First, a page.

Sunday, May 29, 2011


Or how it should be pronounced 'lawbstah'. We had our hit of lobster on our trip back East earlier this month at a friend's house in Boston. As much as I love Dungeness crab here in San Francisco, I still miss getting lobster back there. As a result, now that we've been back a couple of weeks, I thought we should check out the Ranch 99 market in Richmond a few days ago to see what they had in the tanks. Lo and behold lobsters coming out the ying-yang so we asked for a couple.
The lobsters we had in Boston were about 1.5 lbs each, so we shared 5 of them among 5 people which turned out to be just the right amount. However when the fishmonger brought out the ones he'd picked from the tank at Ranch, they were HUGE, about 3.5 pounds each. So we asked him to put one back and we'd just take one, thanks.
When we got home, we put the fella in the frig and pulled him out about 20 minutes before we were ready to sit down for dinner. Again this thing was ginormous! Instead of trying to tackle him (and it was a him to be sure - I could tell from the hard feathers underneath the tail) into the stockpot of boiling water, I decided to do something I'd never done but always wanted to check out. I pierced him in the head with a sharp chef's knife to kill him instantly. Since I'd seen it done a few times, I knew the technique - to point the knife blade down vertically at 90 degrees just behind the eyes and plunge it in one quick motion all the way through. The body twitched afterwards but was easy to put into the pot at that point.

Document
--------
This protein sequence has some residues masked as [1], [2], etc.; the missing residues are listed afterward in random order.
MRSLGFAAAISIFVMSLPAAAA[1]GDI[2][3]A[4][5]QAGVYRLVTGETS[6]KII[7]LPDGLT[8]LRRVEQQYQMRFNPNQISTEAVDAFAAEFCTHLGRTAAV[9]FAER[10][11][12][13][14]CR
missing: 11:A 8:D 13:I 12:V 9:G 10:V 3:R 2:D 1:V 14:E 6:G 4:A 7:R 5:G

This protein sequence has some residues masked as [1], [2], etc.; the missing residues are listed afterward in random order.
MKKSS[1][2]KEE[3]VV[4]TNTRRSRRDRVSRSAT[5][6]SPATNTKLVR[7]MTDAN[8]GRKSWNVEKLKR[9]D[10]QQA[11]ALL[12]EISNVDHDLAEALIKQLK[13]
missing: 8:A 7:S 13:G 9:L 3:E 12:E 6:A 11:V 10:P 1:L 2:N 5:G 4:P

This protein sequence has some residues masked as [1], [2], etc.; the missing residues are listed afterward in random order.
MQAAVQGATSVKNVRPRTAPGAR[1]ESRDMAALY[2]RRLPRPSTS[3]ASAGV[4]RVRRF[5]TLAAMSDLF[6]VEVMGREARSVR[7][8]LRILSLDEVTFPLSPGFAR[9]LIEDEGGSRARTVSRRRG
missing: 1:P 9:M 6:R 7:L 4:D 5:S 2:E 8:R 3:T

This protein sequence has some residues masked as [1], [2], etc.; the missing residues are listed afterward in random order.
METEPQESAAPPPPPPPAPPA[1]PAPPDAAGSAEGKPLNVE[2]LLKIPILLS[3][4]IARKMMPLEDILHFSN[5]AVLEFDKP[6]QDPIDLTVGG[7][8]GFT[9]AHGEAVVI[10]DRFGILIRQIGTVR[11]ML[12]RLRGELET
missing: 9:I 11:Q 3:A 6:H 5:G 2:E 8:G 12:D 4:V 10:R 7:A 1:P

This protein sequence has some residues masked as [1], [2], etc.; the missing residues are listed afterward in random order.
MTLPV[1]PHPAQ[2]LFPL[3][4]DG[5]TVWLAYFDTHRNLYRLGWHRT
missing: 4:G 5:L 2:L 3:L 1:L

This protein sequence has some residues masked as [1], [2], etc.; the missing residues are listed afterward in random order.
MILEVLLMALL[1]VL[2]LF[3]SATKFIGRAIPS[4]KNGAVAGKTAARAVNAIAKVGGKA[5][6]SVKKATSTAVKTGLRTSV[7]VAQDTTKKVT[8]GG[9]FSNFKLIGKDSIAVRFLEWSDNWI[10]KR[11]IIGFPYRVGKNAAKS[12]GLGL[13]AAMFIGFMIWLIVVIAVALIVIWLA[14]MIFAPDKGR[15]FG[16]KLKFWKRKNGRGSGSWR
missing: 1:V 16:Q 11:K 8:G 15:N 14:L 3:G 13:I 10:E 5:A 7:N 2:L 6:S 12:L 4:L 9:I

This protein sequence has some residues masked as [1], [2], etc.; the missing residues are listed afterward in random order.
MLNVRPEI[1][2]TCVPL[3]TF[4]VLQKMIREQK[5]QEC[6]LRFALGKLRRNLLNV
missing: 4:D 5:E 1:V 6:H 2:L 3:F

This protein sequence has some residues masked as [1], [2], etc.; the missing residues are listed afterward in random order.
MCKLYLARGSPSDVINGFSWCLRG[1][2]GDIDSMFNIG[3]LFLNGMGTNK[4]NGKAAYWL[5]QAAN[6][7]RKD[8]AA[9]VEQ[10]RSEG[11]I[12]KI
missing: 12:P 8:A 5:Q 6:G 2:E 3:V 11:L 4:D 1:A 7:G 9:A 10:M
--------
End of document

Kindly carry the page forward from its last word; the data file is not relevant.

It's been a while since I cooked lobster so had forgotten how damn hard the claws can get when the beast gets that big. When the thing was cooked (I used the method of 7 minutes for the first pound, 3 for each one above that - 18 minutes in all) I took it out and put it into a bowl with cold water to halt the cooking. I then separated out the claws and tail. The claws were so hard I had to bring them outside and pound them with a mallet. We finally got through and were able to finish the meat between us. I was a bit concerned that being so big, the lobster would not be as tasty but no problem there. We served it with drawn butter and had steamed cauliflower and roasted potatoes to go with it. Afterwards I crushed the shells and made a broth to store for later.
I'm going to start looking into trying different recipes and certainly smaller sizes. Tokyo Fish in Berkeley will get it in on demand with a day or two notice so I think I'll try that for the next adventure.
I'm thinking lobster bisque or lobster rolls next. I'll blog about it with photos once I do.

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